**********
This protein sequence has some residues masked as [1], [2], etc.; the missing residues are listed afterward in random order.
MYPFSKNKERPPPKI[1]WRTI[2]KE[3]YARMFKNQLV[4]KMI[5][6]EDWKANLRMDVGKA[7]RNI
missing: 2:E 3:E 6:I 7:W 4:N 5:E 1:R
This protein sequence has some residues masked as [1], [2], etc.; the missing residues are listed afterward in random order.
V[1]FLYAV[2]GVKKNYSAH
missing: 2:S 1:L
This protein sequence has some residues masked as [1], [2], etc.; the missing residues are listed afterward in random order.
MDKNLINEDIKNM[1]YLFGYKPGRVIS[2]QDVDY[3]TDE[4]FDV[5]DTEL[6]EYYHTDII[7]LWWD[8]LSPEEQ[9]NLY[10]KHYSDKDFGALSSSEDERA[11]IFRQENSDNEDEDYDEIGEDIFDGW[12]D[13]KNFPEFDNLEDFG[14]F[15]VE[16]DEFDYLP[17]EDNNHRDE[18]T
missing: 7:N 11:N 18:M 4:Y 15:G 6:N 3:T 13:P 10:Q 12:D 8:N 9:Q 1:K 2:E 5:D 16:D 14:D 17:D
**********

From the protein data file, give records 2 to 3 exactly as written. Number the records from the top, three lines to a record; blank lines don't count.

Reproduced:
This protein sequence has some residues masked as [1], [2], etc.; the missing residues are listed afterward in random order.
V[1]FLYAV[2]GVKKNYSAH
missing: 2:S 1:L
This protein sequence has some residues masked as [1], [2], etc.; the missing residues are listed afterward in random order.
MDKNLINEDIKNM[1]YLFGYKPGRVIS[2]QDVDY[3]TDE[4]FDV[5]DTEL[6]EYYHTDII[7]LWWD[8]LSPEEQ[9]NLY[10]KHYSDKDFGALSSSEDERA[11]IFRQENSDNEDEDYDEIGEDIFDGW[12]D[13]KNFPEFDNLEDFG[14]F[15]VE[16]DEFDYLP[17]EDNNHRDE[18]T
missing: 7:N 11:N 18:M 4:Y 15:G 6:N 3:T 13:P 10:Q 12:D 8:N 9:Q 1:K 2:E 5:D 16:D 14:D 17:D